An eye-opening account by Professor Sir Tony Newman Taylor on how asbestos has gone from ‘magic mineral’ to deadly dust that can cause mesothelioma.
Public awareness of the hazards of asbestos can be dated to the period immediately following the death of Nellie Kershaw aged 33 in 1924. She had worked during the previous seven years in a textile factory spinning asbestos fibre into yarn. She died of severe fibrosis of the lungs. The pathologist, William Cooke, who found retained asbestos fibres in the lungs, called the cause of death asbestosis. Nellie Kershaw was not the first case to be reported of lung fibrosis caused by asbestos. Montague Murray in 1899 had reported the case of a 33-year-old man who had worked for 14 years in an asbestos textile factory. He had died of fibrosis of the lungs which Montague Murray, also finding asbestos in the lungs, had attributed to inhaled asbestos fibres. The patient had told Murray he was the only survivor from ten others who had worked in his workshop.
However, unlike the Montague Murray case, which had aroused little interest, the death of Nellie Kershaw and its cause was widely reported. It led to the government commissioning the Chief Inspector of Factories, Edward Merewether, with an engineer, Charles Price, to report on workers’ health in the asbestos industry. They found, among those still at work who had been employed for more than five years, one third had asbestosis and of those still working in the factory after 20 years, four-fifths had the disease.
The government introduced regulations in 1931 to control exposure to asbestos, together with arrangements for regular medical surveillance of the workforce and eligibility for compensation for factory workers with asbestosis. A benefit commented on by the workers in one factory was a clock on the wall becoming visible to them for the first time.
In the early 20th century asbestos was considered a ‘magic mineral’. The ancient Chinese called asbestos the ‘fire rinsed cloth’, recognising it could be woven and its resistance to high temperatures. Its current commercial exploitation started in the late 19th century, with the development of steam-powered machinery, the generation of heat and the need for insulation and fireproofing, leading to it becoming widely used on ships, steam engines and in power generating plants.
Following the 1931 Regulations in the UK, the uses of asbestos continued to widen, particularly during and after the War years. In the early 1950s Richard Doll, who had reported on the link between lung cancer and cigarette smoking in 1950, was approached by John Knox; the medical officer at the factory which had employed Nellie Kershaw, concerned that he was seeing more cases of lung cancer in the workforce than he would have expected. Doll compared the death rate of those who had worked with asbestos in the factory, with what would be expected in men of the same age in the UK. He found those employed in the factory were some ten times more likely to have died from lung cancer. Against considerable opposition from the factory management, Doll published his findings in 1955. The company took some comfort from the fact that the increased death rate had occurred in men first employed for some ten years before the 1931 Regulations.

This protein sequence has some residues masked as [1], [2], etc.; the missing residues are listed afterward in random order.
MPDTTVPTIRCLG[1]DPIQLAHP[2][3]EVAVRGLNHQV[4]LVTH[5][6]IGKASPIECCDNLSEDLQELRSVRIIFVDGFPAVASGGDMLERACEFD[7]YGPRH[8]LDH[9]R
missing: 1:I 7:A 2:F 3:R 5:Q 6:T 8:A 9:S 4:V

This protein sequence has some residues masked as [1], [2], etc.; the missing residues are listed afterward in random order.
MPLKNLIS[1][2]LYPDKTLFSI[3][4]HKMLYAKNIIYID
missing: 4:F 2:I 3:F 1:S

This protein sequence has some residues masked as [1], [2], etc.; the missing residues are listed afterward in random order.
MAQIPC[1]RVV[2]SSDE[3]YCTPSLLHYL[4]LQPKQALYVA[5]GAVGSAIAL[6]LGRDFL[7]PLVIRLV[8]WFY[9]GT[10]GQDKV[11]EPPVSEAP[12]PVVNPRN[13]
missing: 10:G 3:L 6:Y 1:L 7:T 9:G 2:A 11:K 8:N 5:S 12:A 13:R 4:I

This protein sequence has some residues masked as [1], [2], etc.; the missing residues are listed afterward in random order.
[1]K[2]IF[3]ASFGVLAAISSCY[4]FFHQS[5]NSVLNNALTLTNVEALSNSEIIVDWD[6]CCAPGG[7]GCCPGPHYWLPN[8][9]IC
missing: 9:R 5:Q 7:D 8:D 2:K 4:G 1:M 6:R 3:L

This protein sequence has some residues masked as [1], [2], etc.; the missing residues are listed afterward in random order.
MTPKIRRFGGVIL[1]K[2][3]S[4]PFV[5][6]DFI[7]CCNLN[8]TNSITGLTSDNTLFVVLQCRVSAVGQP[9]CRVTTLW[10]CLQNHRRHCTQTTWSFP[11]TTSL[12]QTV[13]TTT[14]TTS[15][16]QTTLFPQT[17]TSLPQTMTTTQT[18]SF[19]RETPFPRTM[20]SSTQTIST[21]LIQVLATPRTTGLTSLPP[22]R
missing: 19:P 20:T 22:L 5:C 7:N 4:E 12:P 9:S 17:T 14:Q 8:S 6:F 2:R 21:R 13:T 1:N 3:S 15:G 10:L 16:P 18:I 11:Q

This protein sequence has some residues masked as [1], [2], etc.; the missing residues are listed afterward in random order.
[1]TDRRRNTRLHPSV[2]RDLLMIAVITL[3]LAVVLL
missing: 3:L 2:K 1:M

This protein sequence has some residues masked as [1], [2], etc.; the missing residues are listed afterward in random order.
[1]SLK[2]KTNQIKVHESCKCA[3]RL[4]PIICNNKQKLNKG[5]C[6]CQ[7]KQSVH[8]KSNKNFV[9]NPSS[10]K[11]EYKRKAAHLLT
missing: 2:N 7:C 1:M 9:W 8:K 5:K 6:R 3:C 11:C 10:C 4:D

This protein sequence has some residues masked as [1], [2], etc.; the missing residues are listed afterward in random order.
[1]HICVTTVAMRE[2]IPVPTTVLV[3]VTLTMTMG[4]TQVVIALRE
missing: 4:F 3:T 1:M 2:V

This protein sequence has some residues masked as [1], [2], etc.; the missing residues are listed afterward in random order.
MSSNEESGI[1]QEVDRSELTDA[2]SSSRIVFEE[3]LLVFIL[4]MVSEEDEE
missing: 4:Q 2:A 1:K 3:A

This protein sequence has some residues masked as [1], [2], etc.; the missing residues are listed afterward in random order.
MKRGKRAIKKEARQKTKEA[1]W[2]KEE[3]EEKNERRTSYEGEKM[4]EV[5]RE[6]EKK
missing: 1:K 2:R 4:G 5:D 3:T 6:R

However, five years later, in 1960, Chris Wagner reported 33 cases of mesothelioma, a cancer that most commonly affects the linings of the lung, pleura and less commonly the lining of the abdomen (peritoneum). The presentation of which was linked in all but one case to exposure to crocidolite (blue) asbestos mining in South Africa at least 20 or more years earlier. Of particular importance, 18 cases – the majority – had not worked directly with asbestos in the mines or in insulation work, but had only been exposed in the neighbourhood of the mines. This capacity of asbestos to cause mesothelioma at low levels of exposure was confirmed in a case-control study of mesothelioma deaths using the pathology records of the London Hospital. A greater proportion of cases than controls had been employed in the local asbestos factory, had worked with asbestos or had lived in the same house as an asbestos worker. Of those without occupational or domestic exposure to asbestos, nearly one third had lived within half a mile of the asbestos factory.
The risk of mesothelioma from neighbourhood exposure spelt the eventual death of the asbestos industry in the UK. No level of exposure above background could be regarded as safe. But the death throes have been prolonged. While increased control of asbestos exposure in recognised places of work followed further regulations in 1969, the widespread use of asbestos-containing boarding continued unrecognised and unregulated in the construction industry during the 1970s, leading to the current epidemic of mesothelioma deaths in the UK. The epidemic is anticipated to reach a peak in 2020 of some 2,500 mesothelioma deaths (with an estimated equal number of lung cancer deaths and a further 500 cases of asbestosis) occurring primarily in carpenters, who had sawed and drilled asbestos boarding, joiners, plumbers and electricians.
The incidence of mesothelioma in the UK is considered the highest in the world, followed by the rates in Holland and Australia. All forms of asbestos are now banned from import and use in the UK. However, because of the long latency of mesothelioma, an estimated 50-60,000 cases of mesothelioma will occur between 2020 and 2050 when the annual incidence will still be some 500 cases.
Meanwhile asbestos continues to be mined and used widely outside Europe and USA as a cheap effective material for insulation and fireproofing.
Professor Sir Tony Newman Taylor is Professor of Occupational and Environmental Medicine at Imperial’s National Heart & Lung Institute and a leading expert in occupational and environmental lung disease. He is also a member of the National Centre for Mesothelioma Research Management Group.